First-in-Class Antimitotic Device Approved for Glioblastoma

OncologyONCOLOGY Vol 25 No 6
Volume 25
Issue 6

The US Food and Drug Administration (FDA) has approved a portable noninvasive device, worn on the head, to treat adults whose glioblastoma multiforme (GBM) recurs or progresses following chemotherapy and radiation therapy.

The US Food and Drug Administration (FDA) has approved a portable noninvasive device, worn on the head, to treat adults whose glioblastoma multiforme (GBM) recurs or progresses following chemotherapy and radiation therapy.


Treatment mechanism of action

GBM, the most common primary brain cancer, is often resistant to surgery, radiation, and chemotherapy. In the United States, about 10,000 people are diagnosed with GBM annually. Median overall survival time from diagnosis is 15 months with optimal therapy, and median survival from the time of tumor recurrence is about 3 to 4 months without additional treatment.

The device, called the NovoTTF-100A System (Novocure, Portsmouth, NH, a subsidiary of Jersey Isle–based Standen Ltd.), weighs about 6 pounds and consists of an electric field generator, electrodes, and accessories. It can be powered with batteries for use outside the home, or plugged into an electrical outlet. Designed to be worn by the patient for at least 4 weeks continuously and until clinical disease progression, it is initially fitted by a healthcare professional. It is easily controlled by the patient and can be carried in an over-the-shoulder carrying case or backpack. The electrodes can be replaced with help from a caregiver.

Four electrically insulated disposable electrodes placed on the surface of the patient’s shaved scalp deliver low-intensity, intermediate-frequency alternating electric fields directly to the tumor site. These “tumor treatment fields,” or TTFs, exert physical forces on electrically charged cellular components of the GBM tumor, preventing the normal mitotic process and causing cancer cell apoptosis prior to division.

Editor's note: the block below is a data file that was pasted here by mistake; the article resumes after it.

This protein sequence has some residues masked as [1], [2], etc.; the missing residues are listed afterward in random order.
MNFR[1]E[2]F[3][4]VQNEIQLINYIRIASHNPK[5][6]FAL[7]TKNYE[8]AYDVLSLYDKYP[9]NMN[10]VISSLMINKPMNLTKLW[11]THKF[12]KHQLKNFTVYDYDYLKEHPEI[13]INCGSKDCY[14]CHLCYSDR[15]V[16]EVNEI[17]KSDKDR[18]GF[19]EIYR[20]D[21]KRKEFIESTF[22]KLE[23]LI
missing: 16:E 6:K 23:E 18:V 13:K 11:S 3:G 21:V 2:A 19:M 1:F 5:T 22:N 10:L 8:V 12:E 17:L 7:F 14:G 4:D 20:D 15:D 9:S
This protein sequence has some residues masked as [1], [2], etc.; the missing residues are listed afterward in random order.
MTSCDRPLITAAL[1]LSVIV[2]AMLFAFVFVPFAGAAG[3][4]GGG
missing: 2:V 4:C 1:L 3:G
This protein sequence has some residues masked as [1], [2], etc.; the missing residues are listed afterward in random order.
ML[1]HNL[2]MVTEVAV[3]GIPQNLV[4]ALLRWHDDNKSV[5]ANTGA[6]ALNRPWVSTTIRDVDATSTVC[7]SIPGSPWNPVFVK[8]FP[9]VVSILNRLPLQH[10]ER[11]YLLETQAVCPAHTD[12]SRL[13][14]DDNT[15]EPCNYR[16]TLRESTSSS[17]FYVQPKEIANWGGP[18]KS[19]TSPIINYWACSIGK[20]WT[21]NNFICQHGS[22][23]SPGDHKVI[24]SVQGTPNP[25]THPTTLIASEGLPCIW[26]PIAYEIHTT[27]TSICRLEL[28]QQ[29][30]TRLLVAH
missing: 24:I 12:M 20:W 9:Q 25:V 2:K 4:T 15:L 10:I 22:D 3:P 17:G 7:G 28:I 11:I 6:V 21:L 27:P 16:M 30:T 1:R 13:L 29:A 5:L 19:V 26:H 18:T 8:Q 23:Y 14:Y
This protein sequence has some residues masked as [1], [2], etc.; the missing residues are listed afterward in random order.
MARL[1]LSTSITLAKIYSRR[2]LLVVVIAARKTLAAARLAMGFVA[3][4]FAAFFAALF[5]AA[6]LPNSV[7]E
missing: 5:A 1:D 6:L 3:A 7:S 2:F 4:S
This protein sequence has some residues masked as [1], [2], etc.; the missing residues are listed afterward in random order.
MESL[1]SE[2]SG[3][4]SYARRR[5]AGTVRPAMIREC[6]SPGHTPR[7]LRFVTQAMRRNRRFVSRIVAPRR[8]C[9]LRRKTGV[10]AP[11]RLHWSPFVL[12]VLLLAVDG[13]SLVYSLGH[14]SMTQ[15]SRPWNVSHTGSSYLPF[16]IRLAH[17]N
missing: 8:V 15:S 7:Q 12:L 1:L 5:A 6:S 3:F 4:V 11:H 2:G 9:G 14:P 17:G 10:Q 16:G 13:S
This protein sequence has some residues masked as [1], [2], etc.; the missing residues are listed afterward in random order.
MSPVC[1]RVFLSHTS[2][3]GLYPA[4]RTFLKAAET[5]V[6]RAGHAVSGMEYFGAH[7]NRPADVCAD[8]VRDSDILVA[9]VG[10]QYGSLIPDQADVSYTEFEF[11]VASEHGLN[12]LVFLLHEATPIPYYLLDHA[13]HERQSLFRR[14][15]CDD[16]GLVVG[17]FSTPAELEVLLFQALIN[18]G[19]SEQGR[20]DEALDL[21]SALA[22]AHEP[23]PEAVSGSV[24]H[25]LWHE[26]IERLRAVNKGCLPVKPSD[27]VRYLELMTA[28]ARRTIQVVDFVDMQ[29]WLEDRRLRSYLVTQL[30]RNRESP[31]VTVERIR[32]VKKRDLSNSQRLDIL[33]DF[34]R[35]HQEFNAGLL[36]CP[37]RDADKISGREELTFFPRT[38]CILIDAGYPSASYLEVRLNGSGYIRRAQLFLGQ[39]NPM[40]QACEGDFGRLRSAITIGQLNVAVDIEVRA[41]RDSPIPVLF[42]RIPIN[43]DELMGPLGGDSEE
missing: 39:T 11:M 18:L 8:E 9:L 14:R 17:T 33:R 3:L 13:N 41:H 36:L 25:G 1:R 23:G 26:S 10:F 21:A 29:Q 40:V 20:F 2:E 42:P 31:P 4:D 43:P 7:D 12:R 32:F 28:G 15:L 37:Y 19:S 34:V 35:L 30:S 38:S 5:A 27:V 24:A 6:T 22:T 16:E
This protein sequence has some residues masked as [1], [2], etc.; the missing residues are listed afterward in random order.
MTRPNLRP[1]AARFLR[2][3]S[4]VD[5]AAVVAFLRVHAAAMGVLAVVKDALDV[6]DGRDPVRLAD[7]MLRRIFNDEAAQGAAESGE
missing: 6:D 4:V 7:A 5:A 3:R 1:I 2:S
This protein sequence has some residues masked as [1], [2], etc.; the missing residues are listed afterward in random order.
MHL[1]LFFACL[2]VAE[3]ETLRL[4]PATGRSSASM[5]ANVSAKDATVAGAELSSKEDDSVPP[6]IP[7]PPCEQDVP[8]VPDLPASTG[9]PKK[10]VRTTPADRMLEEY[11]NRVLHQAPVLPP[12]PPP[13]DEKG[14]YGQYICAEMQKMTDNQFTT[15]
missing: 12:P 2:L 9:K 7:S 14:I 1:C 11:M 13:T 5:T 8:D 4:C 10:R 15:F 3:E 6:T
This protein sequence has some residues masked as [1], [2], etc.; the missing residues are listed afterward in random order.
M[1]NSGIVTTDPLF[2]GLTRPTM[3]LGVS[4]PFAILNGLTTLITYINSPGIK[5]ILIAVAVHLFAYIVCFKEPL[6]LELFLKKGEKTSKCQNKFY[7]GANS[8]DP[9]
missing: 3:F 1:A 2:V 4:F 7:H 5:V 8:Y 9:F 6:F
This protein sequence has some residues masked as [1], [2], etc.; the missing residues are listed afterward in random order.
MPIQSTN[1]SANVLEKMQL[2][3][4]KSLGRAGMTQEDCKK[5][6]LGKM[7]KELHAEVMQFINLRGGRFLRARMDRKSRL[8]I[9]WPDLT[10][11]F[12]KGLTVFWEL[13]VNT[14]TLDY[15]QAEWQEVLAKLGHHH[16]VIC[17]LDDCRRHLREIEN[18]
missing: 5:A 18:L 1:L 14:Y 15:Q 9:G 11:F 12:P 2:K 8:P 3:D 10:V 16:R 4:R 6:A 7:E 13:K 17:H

Specifically, the TTFs interfere with proper formation of the mitotic spindle during anaphase and cause intracellular dislocation of macromolecules and organelles during late telophase. The unique shape and electrical characteristics of dividing tumor cells make them susceptible to damage when exposed to TTFs. Most normal adult brain cells proliferate very slowly and are believed to be affected very little by TTFs. Also, the antimitotic effect of the 200 kHz TTF frequency has been shown to specifically inhibit replication of GBM tumor cells, while not affecting replication of other cell types, such as neurons.

FDA approval of the NovoTTF-100A System was based on the results of a single international clinical study in 237 patients whose GBM had recurred or progressed following traditional therapy. More than half of the patients were at their second or subsequent recurrence, and baseline tumors were large (> 5 cm in diameter).

Survival time in patients treated with the NovoTTF alone was comparable to that of patients treated with the physician’s choice of the best chemotherapy. Progression-free survival at 6 months was 21% in the NovoTTF group, compared with 15% in patients who received chemotherapy. Patients treated with the NovoTTF had a 14% tumor response rate, compared with a tumor response rate of 10% in the chemotherapy-treated patients. Three complete radiographic responses were observed in the NovoTTF group, but no responses were observed in the chemotherapy-treated group.

Patients in the NovoTTF group reported better quality of life scores and fewer side effects during the trial, compared with chemotherapy-treated patients, specifically in the domains of vomiting, nausea, pain, diarrhea, constipation, and cognitive and emotional functioning. The most commonly reported side effect from NovoTTF treatment was a mild-to-moderate rash beneath the electrodes.

Contraindications to use of the NovoTTF-100A System include an implanted medical device, a skull defect, or a known sensitivity to conductive hydrogels (eg, those used with electrocardiograms). The NovoTTF is not intended to be used in combination with other cancer treatment, and it should only be used in patients who do not respond to other treatments for GBM.

The NovoTTF-100A System is approved for marketing in both Europe and the United States, and there are plans to develop this therapy for use in “a range of other solid tumor cancers,” said Novocure’s Executive Chairman, William F. Doyle.

Novocure is sponsoring an ongoing pivotal trial of the NovoTTF device for patients with newly diagnosed GBM under an approved investigational device exemption application. Additional information is available at

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